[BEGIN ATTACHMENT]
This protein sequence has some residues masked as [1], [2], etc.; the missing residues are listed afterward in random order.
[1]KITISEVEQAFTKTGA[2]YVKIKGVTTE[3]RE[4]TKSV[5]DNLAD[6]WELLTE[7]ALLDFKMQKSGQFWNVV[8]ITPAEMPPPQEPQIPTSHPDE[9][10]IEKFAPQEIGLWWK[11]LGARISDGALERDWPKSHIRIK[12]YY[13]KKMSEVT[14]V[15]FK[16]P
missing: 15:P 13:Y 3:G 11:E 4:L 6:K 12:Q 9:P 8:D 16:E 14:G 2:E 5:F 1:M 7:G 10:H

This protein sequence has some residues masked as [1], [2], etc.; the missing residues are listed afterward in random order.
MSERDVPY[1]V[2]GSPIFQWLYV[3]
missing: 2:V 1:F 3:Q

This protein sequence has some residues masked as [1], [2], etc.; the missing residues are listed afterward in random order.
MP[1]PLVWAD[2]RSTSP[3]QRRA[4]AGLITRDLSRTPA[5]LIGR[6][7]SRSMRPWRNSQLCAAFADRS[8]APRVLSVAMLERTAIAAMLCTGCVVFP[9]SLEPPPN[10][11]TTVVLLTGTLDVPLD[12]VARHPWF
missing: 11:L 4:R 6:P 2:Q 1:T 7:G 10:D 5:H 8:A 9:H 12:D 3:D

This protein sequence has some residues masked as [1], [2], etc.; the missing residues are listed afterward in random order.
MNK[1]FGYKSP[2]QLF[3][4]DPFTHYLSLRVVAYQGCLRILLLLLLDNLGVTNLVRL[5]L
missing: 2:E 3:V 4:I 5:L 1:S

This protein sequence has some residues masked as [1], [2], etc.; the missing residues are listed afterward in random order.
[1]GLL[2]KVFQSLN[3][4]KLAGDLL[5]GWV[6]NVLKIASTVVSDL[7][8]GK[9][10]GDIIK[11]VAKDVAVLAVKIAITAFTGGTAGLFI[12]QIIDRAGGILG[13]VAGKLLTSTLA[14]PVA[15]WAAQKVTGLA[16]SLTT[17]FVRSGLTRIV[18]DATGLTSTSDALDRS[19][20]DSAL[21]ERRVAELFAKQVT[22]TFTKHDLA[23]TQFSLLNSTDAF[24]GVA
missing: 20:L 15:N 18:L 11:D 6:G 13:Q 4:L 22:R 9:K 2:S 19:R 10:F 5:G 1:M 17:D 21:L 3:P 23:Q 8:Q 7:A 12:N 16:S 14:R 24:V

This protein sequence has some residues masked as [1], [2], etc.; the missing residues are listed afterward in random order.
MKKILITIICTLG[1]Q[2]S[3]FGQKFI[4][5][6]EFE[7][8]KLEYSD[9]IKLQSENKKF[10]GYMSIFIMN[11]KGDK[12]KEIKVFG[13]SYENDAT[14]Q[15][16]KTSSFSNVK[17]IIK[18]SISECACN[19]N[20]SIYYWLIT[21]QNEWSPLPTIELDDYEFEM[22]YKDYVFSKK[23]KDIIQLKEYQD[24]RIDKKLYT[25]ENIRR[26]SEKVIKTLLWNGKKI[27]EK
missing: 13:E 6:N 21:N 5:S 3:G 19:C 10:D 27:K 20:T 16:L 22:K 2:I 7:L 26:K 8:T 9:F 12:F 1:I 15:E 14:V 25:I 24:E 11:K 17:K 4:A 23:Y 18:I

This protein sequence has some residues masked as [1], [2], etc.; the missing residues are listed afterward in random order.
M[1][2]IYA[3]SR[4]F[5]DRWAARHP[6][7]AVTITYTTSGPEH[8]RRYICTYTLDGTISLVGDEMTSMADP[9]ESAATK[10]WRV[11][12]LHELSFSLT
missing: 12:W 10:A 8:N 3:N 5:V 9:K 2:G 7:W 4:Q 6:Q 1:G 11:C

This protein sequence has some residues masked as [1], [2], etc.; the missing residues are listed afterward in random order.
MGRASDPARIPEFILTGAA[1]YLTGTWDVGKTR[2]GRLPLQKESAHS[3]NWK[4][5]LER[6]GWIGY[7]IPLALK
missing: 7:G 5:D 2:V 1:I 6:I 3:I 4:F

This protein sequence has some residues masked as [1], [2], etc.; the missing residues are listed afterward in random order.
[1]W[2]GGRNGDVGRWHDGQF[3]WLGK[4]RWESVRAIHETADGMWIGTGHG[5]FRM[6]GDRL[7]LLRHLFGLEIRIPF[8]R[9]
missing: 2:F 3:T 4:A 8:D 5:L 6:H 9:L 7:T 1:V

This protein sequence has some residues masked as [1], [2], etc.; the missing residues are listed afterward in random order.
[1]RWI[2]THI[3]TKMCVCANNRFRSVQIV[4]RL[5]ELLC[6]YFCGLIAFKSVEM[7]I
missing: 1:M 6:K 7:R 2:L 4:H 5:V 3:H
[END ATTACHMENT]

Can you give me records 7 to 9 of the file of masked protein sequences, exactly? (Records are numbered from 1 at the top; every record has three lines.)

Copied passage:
This protein sequence has some residues masked as [1], [2], etc.; the missing residues are listed afterward in random order.
M[1][2]IYA[3]SR[4]F[5]DRWAARHP[6][7]AVTITYTTSGPEH[8]RRYICTYTLDGTISLVGDEMTSMADP[9]ESAATK[10]WRV[11][12]LHELSFSLT
missing: 12:W 10:A 8:N 3:N 5:V 9:K 2:G 7:W 4:Q 6:Q 1:G 11:C

This protein sequence has some residues masked as [1], [2], etc.; the missing residues are listed afterward in random order.
MGRASDPARIPEFILTGAA[1]YLTGTWDVGKTR[2]GRLPLQKESAHS[3]NWK[4][5]LER[6]GWIGY[7]IPLALK
missing: 7:G 5:D 2:V 1:I 6:I 3:I 4:F

This protein sequence has some residues masked as [1], [2], etc.; the missing residues are listed afterward in random order.
[1]W[2]GGRNGDVGRWHDGQF[3]WLGK[4]RWESVRAIHETADGMWIGTGHG[5]FRM[6]GDRL[7]LLRHLFGLEIRIPF[8]R[9]
missing: 2:F 3:T 4:A 8:D 5:L 6:H 9:L 7:T 1:V